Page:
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We The People

We The People

Establishing Rights and Deepening Democracy

Nikhil Dey
,
Aruna Roy
,
Rakshita Swamy
Select Preferred Format

Who are the people of India? What are their rights? What are their claims on the Indian Constitution and on democracy? We the People, the fourth volume in the Rethinking India series, brings together a collection of essays that explores the process of germination and growth of undisputed universal rights, and of them being developed as tangible entitlements in India. The essays also examine the continuing challenge of establishing, realizing and protecting these entitlements.
The authors are academics, activists and practitioners who have a strong relationship with social movements. Their narratives trace the use of the rights-based framework of the Indian Constitution by sociopolitical movements in order to strengthen the economic, cultural and social rights of ordinary Indians. The multiple perspectives draw upon and contextualize the complex relationship of the citizen with the state, society and market in democratic India. Their sharp critiques have a counterpoint in stories of creative, successful alternatives designed by peoples’ collectives.
There is both an explicit and implicit challenge to conservative notions of ‘market-led development’ that see competition and profits as central to ‘progress’ and success. The essays showcase the continuing dialectic between established constitutional rights and shifting state policy. They provide invaluable insight at a time when many sacred pillars of neoliberal ‘globalization’ are crumbling, and the capitalist superstructure is itself turning to the state for survival. They promote understanding and scholarship, and enliven debates as we continue to search for answers in uncertain and challenging times.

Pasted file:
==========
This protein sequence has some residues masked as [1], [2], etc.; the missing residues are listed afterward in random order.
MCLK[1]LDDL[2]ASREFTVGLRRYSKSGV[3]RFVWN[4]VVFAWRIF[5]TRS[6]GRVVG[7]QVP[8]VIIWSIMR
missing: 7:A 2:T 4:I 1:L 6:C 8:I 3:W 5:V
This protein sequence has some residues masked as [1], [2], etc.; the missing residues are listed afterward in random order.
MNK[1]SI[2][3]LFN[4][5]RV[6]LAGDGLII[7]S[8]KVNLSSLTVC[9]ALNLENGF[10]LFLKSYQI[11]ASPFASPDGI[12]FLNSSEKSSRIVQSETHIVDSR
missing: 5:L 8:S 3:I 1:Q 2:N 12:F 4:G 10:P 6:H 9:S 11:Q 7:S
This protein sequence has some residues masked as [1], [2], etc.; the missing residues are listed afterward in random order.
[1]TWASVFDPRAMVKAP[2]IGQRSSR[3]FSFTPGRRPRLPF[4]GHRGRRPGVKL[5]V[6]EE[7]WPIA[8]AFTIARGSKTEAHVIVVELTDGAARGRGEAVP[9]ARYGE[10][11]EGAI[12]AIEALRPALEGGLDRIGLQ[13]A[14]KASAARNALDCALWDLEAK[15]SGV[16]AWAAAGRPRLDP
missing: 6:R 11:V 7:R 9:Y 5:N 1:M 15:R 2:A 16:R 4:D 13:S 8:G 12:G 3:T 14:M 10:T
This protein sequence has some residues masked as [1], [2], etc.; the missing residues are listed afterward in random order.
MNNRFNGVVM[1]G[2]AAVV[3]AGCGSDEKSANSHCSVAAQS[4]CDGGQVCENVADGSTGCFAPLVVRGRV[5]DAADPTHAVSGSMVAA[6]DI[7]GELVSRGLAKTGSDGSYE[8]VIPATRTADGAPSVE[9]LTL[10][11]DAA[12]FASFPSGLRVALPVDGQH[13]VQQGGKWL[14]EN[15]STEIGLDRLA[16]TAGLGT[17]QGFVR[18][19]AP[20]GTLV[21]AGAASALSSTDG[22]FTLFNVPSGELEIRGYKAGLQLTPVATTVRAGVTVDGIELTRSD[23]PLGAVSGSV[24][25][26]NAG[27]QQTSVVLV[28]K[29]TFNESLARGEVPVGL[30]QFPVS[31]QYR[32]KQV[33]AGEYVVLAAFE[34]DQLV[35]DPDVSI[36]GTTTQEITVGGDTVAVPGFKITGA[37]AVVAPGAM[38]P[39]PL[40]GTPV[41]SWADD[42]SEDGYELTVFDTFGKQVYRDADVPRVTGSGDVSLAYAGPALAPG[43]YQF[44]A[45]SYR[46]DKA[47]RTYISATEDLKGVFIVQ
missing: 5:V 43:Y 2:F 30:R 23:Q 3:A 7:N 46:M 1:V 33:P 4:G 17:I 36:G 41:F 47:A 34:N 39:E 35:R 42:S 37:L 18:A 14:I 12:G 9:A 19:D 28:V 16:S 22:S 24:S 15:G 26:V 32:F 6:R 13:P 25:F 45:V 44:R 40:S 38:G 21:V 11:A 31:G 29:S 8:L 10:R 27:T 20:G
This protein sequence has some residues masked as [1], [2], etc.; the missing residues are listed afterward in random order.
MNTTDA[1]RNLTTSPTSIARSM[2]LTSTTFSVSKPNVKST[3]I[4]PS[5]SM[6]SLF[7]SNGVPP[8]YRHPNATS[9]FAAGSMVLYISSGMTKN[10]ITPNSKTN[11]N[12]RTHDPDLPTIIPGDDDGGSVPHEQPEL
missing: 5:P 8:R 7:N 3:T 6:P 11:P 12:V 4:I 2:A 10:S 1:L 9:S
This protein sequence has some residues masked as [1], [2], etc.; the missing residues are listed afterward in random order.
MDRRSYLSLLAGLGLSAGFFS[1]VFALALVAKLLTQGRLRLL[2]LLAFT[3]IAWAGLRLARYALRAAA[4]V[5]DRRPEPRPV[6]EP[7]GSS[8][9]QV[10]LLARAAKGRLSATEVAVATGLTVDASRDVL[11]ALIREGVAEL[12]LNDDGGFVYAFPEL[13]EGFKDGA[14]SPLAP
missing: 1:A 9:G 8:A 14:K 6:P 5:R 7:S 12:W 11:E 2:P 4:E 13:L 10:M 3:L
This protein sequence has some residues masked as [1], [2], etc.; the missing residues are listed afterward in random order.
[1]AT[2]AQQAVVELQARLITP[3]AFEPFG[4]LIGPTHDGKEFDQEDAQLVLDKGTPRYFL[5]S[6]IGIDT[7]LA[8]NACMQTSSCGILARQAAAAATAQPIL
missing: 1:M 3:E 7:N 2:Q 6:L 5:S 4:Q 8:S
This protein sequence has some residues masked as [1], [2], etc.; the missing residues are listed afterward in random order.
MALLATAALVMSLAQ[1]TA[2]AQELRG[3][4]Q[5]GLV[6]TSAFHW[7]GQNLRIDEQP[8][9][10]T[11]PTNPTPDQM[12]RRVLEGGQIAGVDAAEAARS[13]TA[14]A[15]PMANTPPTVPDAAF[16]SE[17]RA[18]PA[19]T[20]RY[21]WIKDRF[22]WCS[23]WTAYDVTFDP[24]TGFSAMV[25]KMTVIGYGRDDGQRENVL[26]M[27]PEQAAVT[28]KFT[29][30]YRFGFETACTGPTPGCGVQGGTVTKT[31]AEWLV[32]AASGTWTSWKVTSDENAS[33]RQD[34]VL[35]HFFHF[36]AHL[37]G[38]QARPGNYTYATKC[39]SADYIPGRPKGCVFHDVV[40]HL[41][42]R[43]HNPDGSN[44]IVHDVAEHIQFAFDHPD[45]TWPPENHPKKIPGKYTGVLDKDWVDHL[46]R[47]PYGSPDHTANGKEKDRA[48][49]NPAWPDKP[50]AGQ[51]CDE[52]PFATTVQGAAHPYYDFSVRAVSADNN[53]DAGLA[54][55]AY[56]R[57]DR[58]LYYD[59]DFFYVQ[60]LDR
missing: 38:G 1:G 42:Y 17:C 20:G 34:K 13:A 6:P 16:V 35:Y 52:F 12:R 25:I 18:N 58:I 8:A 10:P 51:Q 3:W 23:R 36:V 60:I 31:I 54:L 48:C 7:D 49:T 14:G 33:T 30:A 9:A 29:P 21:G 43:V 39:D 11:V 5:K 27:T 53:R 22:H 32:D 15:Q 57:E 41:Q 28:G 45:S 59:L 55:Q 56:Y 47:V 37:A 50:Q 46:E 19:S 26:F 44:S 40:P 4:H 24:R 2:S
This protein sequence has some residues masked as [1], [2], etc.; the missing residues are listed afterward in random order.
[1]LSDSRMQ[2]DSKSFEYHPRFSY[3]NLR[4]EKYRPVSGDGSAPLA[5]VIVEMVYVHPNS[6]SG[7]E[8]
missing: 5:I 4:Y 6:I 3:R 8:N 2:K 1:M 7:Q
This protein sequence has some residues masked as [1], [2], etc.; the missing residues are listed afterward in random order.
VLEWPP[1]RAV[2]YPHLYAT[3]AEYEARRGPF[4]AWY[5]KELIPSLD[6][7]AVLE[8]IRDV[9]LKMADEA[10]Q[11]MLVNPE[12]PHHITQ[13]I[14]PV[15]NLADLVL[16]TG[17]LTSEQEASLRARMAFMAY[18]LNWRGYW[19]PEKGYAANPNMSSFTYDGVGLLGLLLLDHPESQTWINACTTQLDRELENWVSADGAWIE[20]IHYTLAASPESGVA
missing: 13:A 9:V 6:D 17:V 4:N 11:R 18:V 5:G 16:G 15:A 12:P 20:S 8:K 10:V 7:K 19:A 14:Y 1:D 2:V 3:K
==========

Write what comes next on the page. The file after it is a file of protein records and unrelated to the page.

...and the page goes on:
Imprint: Vintage Books

Published: Aug/2020

ISBN: 9780670092970

Length : 176 Pages

MRP : ₹499.00

We The People

Establishing Rights and Deepening Democracy

Nikhil Dey
,
Aruna Roy
,
Rakshita Swamy

Who are the people of India? What are their rights? What are their claims on the Indian Constitution and on democracy? We the People, the fourth volume in the Rethinking India series, brings together a collection of essays that explores the process of germination and growth of undisputed universal rights, and of them being developed as tangible entitlements in India. The essays also examine the continuing challenge of establishing, realizing and protecting these entitlements.
The authors are academics, activists and practitioners who have a strong relationship with social movements. Their narratives trace the use of the rights-based framework of the Indian Constitution by sociopolitical movements in order to strengthen the economic, cultural and social rights of ordinary Indians. The multiple perspectives draw upon and contextualize the complex relationship of the citizen with the state, society and market in democratic India. Their sharp critiques have a counterpoint in stories of creative, successful alternatives designed by peoples’ collectives.